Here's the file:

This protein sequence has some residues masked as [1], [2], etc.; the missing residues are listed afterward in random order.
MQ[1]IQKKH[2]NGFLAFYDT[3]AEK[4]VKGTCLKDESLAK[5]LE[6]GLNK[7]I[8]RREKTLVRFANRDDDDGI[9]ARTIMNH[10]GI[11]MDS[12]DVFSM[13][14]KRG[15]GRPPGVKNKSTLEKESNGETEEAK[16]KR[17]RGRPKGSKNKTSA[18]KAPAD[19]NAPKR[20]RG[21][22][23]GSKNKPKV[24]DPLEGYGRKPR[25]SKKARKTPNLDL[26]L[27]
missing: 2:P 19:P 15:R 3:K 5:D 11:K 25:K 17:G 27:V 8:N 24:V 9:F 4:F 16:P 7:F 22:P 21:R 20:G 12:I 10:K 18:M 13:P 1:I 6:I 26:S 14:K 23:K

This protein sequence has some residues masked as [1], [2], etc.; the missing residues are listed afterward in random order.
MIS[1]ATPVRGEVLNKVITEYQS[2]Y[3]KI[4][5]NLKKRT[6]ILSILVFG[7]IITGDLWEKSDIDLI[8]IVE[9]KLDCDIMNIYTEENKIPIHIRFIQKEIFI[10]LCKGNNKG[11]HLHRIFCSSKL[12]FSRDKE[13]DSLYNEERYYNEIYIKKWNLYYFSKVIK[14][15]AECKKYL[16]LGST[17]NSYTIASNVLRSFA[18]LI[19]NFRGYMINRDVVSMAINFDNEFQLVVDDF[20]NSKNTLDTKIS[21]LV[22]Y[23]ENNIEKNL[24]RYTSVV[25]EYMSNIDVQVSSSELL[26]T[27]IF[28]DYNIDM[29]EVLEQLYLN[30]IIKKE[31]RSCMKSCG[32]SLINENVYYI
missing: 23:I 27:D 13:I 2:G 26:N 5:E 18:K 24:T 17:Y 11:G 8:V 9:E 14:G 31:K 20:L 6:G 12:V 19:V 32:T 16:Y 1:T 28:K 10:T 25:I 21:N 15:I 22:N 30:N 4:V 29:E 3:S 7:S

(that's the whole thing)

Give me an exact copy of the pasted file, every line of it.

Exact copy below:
This protein sequence has some residues masked as [1], [2], etc.; the missing residues are listed afterward in random order.
MQ[1]IQKKH[2]NGFLAFYDT[3]AEK[4]VKGTCLKDESLAK[5]LE[6]GLNK[7]I[8]RREKTLVRFANRDDDDGI[9]ARTIMNH[10]GI[11]MDS[12]DVFSM[13][14]KRG[15]GRPPGVKNKSTLEKESNGETEEAK[16]KR[17]RGRPKGSKNKTSA[18]KAPAD[19]NAPKR[20]RG[21][22][23]GSKNKPKV[24]DPLEGYGRKPR[25]SKKARKTPNLDL[26]L[27]
missing: 2:P 19:P 15:R 3:K 5:D 11:K 25:K 17:G 27:V 8:N 24:V 9:F 4:F 16:P 7:F 22:P 21:R 20:G 12:I 10:K 18:M 13:P 1:I 6:I 26:S 14:K 23:K

This protein sequence has some residues masked as [1], [2], etc.; the missing residues are listed afterward in random order.
MIS[1]ATPVRGEVLNKVITEYQS[2]Y[3]KI[4][5]NLKKRT[6]ILSILVFG[7]IITGDLWEKSDIDLI[8]IVE[9]KLDCDIMNIYTEENKIPIHIRFIQKEIFI[10]LCKGNNKG[11]HLHRIFCSSKL[12]FSRDKE[13]DSLYNEERYYNEIYIKKWNLYYFSKVIK[14][15]AECKKYL[16]LGST[17]NSYTIASNVLRSFA[18]LI[19]NFRGYMINRDVVSMAINFDNEFQLVVDDF[20]NSKNTLDTKIS[21]LV[22]Y[23]ENNIEKNL[24]RYTSVV[25]EYMSNIDVQVSSSELL[26]T[27]IF[28]DYNIDM[29]EVLEQLYLN[30]IIKKE[31]RSCMKSCG[32]SLINENVYYI
missing: 23:I 27:D 13:I 2:G 26:N 5:E 18:K 24:T 17:Y 11:G 8:V 9:E 14:G 31:K 20:L 6:G 12:V 19:V 32:T 16:Y 1:T 28:K 10:T 25:I 21:N 15:I 22:N 30:N 4:V 29:E 3:S 7:S